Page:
Sustainable Plastics - January/February 2024 - 25

sustainable packaging
Bowing to the inevitable, Coca-Cola started a phased approach
to transitioning production lines and introducing plastic bottles
with tethered closures across Europe in 2021.
A long-standing
attachment
Initially greeted with dismay by the
world's major beverage companies, the
tethered cap legislation proposed in
2018 and adopted in 2019 by the EU as
part of the Single-Use Plastics Directive
(SUPD) will come into force this year,
making attached caps of one kind or
another a fact of life for consumers
throughout the EU from July 2024.
W
hen the plan
to make tethered
caps a
ma n da t o r y
requirement was first floated,
various multinationals, including
Coca-Cola, Danone, Nestlé and
PepsiCo, vigorously opposed the
idea. Such a requirement, they
pointed out, might seem minor,
but it would involve vast amounts
of time, effort and investment.
New designs, new moulds, often,
too, new machines would be
needed, none of which would be
achievable within the envisioned
time frame.
According to these household-name
companies,
it
would be far preferable to focus
on improving existing recycling
systems rather than
investing in new tethered cap
designs. Their position was
bolstered by a study conducted
by PricewaterhouseCoopers
for the European soft drinks
industry (UNESDA) and European
Federation of Bottled Waters
(EFBW) that outlined the
significant environmental and
economic cost of implementing
the European Commission's
proposed mandatory tethered
caps on beverage containers
(article 6 of SUP directive).
To no avail, however. The
EU's Single-Use Plastics Directive
- aimed at, among others,
reducing unintended environmental
waste and facilitating
the recycling of caps and closures
along with their containers
- was adopted with record
speed, including the stipulation
that plastic caps must remain
attached after opening on all
single-use plastic beverage
containers of up to 3 litres from
July 2024 onwards. Metal and
glass containers are exempt
from this obligation. The measure
is expected to prevent 10%
of plastic litter found on European
beaches.
The legislation, intended to
be transposed into national law
by 3 July 2021, has not been a
completely smooth one, with
various member states lagging
behind in different application
areas. However, the tethered
caps and lids requirement is
one that has unleashed a wave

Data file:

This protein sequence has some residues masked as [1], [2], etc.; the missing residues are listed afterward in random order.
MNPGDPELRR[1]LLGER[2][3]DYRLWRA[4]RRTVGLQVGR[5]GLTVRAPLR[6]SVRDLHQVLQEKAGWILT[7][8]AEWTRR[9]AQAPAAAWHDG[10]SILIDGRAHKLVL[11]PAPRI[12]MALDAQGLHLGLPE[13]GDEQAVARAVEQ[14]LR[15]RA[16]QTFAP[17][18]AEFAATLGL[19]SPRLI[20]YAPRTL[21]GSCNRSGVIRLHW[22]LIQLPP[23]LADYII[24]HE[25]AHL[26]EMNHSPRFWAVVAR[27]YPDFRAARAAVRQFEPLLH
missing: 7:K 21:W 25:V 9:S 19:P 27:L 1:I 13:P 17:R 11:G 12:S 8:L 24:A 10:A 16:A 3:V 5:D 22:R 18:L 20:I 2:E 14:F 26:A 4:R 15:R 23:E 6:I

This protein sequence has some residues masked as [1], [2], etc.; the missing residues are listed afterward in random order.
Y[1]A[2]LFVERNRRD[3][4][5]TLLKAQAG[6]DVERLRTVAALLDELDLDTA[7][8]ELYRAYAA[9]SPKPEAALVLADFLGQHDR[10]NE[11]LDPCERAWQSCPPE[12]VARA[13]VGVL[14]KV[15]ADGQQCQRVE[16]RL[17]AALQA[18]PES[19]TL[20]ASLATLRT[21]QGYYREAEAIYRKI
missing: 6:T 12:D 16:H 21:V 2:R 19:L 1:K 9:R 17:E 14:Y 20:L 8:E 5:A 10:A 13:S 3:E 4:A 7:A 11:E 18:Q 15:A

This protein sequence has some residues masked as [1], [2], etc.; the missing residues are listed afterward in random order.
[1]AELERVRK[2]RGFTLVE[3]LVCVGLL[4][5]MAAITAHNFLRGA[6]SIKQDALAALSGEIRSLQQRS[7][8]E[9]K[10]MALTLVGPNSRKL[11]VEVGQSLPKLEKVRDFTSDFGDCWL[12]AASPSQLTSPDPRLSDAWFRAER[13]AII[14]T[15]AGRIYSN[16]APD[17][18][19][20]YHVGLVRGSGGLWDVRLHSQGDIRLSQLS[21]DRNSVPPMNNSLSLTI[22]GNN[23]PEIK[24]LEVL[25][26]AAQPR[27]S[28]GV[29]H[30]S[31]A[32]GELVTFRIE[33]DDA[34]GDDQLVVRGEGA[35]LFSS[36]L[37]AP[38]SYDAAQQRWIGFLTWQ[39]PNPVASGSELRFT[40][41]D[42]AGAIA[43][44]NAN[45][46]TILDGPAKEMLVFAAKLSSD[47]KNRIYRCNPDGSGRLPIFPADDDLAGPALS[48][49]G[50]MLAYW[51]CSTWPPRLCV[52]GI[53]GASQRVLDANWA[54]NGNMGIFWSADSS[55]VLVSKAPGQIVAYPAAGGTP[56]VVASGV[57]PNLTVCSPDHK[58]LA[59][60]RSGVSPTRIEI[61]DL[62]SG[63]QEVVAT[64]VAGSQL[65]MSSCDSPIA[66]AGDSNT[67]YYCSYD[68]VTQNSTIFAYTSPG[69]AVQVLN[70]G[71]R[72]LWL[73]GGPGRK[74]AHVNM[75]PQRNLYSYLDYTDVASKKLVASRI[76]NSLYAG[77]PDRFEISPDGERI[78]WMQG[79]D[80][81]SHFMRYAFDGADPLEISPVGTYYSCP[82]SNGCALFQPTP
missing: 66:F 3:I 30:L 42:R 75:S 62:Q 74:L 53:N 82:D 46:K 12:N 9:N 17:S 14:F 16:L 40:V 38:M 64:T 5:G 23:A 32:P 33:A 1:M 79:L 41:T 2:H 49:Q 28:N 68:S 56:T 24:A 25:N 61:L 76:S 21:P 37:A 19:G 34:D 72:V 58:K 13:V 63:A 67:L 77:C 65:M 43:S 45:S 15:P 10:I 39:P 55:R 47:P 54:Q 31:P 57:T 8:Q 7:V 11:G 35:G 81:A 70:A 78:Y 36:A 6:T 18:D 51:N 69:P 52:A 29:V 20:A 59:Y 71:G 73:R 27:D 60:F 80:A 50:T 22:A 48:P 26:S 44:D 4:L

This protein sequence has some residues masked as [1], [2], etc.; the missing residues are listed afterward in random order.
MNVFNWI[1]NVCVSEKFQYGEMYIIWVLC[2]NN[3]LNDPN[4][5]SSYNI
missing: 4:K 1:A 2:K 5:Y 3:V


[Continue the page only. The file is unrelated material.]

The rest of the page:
of innovative closure designs.
As the directive states,
" plastic closures and lids used
for beverage containers are
among the single-use plastic
items most frequently found
as litter on the beaches of the
European Union. Therefore, the
placing on the market of single-use
plastic beverage containers
should only be allowed
if they comply with certain
product design requirements
to significantly reduce inputs
of plastic container closures
and lids into the environment. "
To that end, a standardisation
request was issued by the
European Commission to the
standardisation body CEN to
develop a standard on how
to manage this change in design
- which the request was
subsequently adopted by the
member states. The standard
continued on page 26
January/February 2024
25
Coca-Cola

Sustainable Plastics - January/February 2024

Table of Contents for the Digital Edition of Sustainable Plastics - January/February 2024

Contents
Sustainable Plastics - January/February 2024 - Cover1
Sustainable Plastics - January/February 2024 - Cover2
Sustainable Plastics - January/February 2024 - Contents
Sustainable Plastics - January/February 2024 - 4
Sustainable Plastics - January/February 2024 - 5
Sustainable Plastics - January/February 2024 - 6
Sustainable Plastics - January/February 2024 - 7
Sustainable Plastics - January/February 2024 - 8
Sustainable Plastics - January/February 2024 - 9
Sustainable Plastics - January/February 2024 - 10
Sustainable Plastics - January/February 2024 - 11
Sustainable Plastics - January/February 2024 - 12
Sustainable Plastics - January/February 2024 - 13
Sustainable Plastics - January/February 2024 - 14
Sustainable Plastics - January/February 2024 - 15
Sustainable Plastics - January/February 2024 - 16
Sustainable Plastics - January/February 2024 - 17
Sustainable Plastics - January/February 2024 - 18
Sustainable Plastics - January/February 2024 - 19
Sustainable Plastics - January/February 2024 - 20
Sustainable Plastics - January/February 2024 - 21
Sustainable Plastics - January/February 2024 - 22
Sustainable Plastics - January/February 2024 - 23
Sustainable Plastics - January/February 2024 - 24
Sustainable Plastics - January/February 2024 - 25
Sustainable Plastics - January/February 2024 - 26
Sustainable Plastics - January/February 2024 - 27
Sustainable Plastics - January/February 2024 - 28
Sustainable Plastics - January/February 2024 - 29
Sustainable Plastics - January/February 2024 - 30
Sustainable Plastics - January/February 2024 - 31
Sustainable Plastics - January/February 2024 - 32
Sustainable Plastics - January/February 2024 - 33
Sustainable Plastics - January/February 2024 - 34
Sustainable Plastics - January/February 2024 - Cover3
Sustainable Plastics - January/February 2024 - Cover4
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